Interview: Sitecore explains why personalisation is key to customer experience
There has never been a better time to hone a commerce strategy into a finely-tuned process that puts customer experience at the centre of every interaction. However, providing the best customer experience involves understanding customers of all types, whether business, consumer, human, or machine. We spoke to Sitecore's director, commerce, Mark Johnson, to find out more.
"The pandemic has created a unique situation where B2B and B2C businesses are focused on providing the best commerce experience. With that, businesses are also looking at how they can leverage systems within their existing MIS architecture, in their enterprise resource planning (ERP), in product information management, in warehouse management, and in their delivery systems."
In the past, monolithic product suites could have provided the way forward, but the rate of change is too rapid for traditional systems to keep up with. Now, the cloud and cloud-native software have helped organisations scale commerce and drive ROI, and there is no better example than the pandemic.
Johnson says the pandemic started to take hold in the US on March 12th, 2020. By March 16th, businesses are up and running with their solutions - and that took just four days. That change is just not possible in a traditional monolithic orientation.
"The pandemic is highlighting opportunities to think about what's really necessary and to become much more dynamic in the way things work for consumers."
Dynamic commerce approaches require an understanding of what consumers need. Sitecore believes that, in the future, successful brands will be the ones that realise commerce and personalisation go together.
"Commerce systems need to reorient themselves around personalisation and really understand what personalisation is. For example, Amazon was a basis for personalisation when they displayed things like 'people who bought X also bought Y'. That's not personalisation though, that's just coincidence and it has nothing to do with what a specific buyer actually needs. It's just a guess."
Johnson explains that personalisation takes two distinct forms: understanding customer data and using algorithms to understand the experience over time.
"Customer data focuses on understanding things such as demographics and data specific to that customer: who a customer is, where they are, what they are, how they interact, and how they search. For example, are they searching for certain types of products?
"Algorithms, within the context of artificial intelligence and machine learning, calculate that experience over time. That means businesses get a better idea of what they need and where and how to get there. So, for example, the system knows where a buyer could go, so I could create a buying experience that is efficient, enjoyable, and effective.
"For example, I go to a online store and I search for shoes. From there, I search for athletic shoes. The next time I go to that store, the store might lead me straight back to athletic shoes. Personalisation lifts conversion rates and provides context to the commerce experience."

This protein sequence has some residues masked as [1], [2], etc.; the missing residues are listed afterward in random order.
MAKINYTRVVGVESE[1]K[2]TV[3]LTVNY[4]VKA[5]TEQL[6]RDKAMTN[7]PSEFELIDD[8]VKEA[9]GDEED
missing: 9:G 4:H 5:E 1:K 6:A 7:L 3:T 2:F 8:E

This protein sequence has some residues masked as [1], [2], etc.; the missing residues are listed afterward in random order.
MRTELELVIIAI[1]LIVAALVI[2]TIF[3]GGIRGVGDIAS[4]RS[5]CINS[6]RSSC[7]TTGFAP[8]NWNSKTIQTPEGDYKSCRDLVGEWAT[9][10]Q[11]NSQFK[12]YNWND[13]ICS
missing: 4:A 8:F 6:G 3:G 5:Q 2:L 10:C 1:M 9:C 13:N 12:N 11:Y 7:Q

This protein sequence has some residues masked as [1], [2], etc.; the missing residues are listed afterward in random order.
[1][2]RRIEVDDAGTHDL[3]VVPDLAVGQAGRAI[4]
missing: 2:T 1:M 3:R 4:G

But personalisation can be challenging without suitable systems and tools in place to produce and analyse that data.
"It's a challenge to build the algorithmic orientation that is able to track all of the experience metrics - like what buyers are looking for, how they're searching, and how many times they're looking for it - and then orient the experience over time."
Another challenge is applying the experience to machine-based orders, such as when machines automatically place orders for replacement parts. Again, algorithmic orientations need to understand when machines might start to place orders.
"In the past, personalisation was about configuration. Personalisation in the future is about mathematics and engineering. It's also about creating experiences based on on that all the associated data. That's really the data I want systems to understand about me, so I can get through that site faster and more effectively, and find what I need."
The future of commerce
As commerce evolves through the pandemic and beyond, we asked what trends we can expect to see in the future.
1. Architecture will be more composable. Johnson says every organisation has different needs, so they will choose specific solutions that work for specific purposes and goals.
2. The Internet of Things will play a more significant part in e-commerce, particularly in the industrial sector and machine-based ordering.
3. Conversational commerce will also be more common, particularly within mobile applications. Johnson says, "Conversational commerce offers the ability for customers to tell a system what they need, rather than using keystrokes and traditional logic."
4. The metaverse orientation: This offers the ability to be in a virtual reality orientation and to order from that environment - whether in a recreational or an amusement-based virtual reality orientation, where it could be something as simple as ordering more tokens within a game environment. Soon, car companies will offer virtual test drives, for example. "The metaverse will drive many new commerce opportunities, and it's an exciting time," concludes Johnson.